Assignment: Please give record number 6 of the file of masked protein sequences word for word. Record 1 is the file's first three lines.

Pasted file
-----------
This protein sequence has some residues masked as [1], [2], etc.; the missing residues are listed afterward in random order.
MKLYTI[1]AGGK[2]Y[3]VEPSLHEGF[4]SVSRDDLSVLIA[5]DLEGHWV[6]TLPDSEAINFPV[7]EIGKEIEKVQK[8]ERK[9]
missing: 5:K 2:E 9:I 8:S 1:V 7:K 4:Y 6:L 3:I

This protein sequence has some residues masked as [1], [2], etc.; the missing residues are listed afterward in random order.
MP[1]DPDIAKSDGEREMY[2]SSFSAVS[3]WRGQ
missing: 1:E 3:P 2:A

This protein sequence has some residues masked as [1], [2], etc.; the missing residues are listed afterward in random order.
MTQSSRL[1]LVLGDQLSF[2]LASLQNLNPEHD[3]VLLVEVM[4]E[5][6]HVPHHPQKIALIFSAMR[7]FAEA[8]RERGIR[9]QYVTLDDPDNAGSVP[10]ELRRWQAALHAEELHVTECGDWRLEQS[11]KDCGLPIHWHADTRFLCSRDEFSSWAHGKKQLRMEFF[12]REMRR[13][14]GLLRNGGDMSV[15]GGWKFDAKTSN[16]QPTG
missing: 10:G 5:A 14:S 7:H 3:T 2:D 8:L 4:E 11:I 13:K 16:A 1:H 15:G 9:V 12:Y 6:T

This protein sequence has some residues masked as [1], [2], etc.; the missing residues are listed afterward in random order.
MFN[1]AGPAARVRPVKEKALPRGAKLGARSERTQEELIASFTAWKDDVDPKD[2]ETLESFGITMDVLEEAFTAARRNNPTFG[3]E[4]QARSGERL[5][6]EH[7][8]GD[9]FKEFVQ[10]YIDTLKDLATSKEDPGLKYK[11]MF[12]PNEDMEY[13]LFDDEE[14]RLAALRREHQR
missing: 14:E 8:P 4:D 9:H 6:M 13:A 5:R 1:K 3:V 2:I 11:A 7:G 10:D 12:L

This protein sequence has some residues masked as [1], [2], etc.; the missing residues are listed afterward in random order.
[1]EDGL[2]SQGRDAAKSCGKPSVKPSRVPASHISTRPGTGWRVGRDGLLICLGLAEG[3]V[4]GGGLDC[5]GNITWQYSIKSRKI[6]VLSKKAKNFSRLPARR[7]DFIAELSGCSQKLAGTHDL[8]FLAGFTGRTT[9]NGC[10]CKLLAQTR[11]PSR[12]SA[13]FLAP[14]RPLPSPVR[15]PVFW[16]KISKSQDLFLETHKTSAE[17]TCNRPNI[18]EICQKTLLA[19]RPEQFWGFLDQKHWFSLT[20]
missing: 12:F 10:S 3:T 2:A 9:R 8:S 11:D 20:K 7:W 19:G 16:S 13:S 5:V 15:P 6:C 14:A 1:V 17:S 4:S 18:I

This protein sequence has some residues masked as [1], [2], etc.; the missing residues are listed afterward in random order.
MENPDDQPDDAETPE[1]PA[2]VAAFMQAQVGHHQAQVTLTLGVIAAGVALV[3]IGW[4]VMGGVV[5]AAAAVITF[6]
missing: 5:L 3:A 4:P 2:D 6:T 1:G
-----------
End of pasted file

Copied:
This protein sequence has some residues masked as [1], [2], etc.; the missing residues are listed afterward in random order.
MENPDDQPDDAETPE[1]PA[2]VAAFMQAQVGHHQAQVTLTLGVIAAGVALV[3]IGW[4]VMGGVV[5]AAAAVITF[6]
missing: 5:L 3:A 4:P 2:D 6:T 1:G